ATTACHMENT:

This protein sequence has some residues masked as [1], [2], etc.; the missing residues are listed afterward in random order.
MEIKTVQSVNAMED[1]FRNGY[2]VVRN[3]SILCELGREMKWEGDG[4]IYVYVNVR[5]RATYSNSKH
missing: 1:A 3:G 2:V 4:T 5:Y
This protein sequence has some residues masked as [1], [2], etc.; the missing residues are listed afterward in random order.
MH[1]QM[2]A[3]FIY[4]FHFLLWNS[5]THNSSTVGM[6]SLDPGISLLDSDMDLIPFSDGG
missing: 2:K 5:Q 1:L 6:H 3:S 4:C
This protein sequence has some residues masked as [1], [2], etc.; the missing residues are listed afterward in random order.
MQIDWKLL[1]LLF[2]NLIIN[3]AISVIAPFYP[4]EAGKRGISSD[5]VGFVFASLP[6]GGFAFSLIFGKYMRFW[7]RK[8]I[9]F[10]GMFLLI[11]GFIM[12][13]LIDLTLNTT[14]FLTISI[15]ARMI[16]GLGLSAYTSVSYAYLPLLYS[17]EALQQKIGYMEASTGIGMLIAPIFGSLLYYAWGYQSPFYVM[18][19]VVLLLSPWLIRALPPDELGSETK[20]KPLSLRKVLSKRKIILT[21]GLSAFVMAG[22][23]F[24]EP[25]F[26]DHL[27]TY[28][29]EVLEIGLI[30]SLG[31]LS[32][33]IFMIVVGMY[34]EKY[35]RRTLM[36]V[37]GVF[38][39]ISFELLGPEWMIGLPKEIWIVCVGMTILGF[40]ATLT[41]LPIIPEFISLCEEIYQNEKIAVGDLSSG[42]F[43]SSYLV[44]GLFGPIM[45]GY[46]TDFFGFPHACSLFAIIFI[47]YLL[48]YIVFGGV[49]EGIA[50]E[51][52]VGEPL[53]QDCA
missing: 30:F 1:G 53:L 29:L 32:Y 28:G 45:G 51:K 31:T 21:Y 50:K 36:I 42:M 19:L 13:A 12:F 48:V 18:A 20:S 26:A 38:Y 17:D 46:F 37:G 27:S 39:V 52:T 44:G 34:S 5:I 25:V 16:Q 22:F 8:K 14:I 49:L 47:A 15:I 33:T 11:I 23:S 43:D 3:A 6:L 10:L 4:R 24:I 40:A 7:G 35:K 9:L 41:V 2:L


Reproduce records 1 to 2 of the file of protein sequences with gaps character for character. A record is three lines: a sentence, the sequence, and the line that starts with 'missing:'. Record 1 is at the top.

This protein sequence has some residues masked as [1], [2], etc.; the missing residues are listed afterward in random order.
MEIKTVQSVNAMED[1]FRNGY[2]VVRN[3]SILCELGREMKWEGDG[4]IYVYVNVR[5]RATYSNSKH
missing: 1:A 3:G 2:V 4:T 5:Y
This protein sequence has some residues masked as [1], [2], etc.; the missing residues are listed afterward in random order.
MH[1]QM[2]A[3]FIY[4]FHFLLWNS[5]THNSSTVGM[6]SLDPGISLLDSDMDLIPFSDGG
missing: 2:K 5:Q 1:L 6:H 3:S 4:C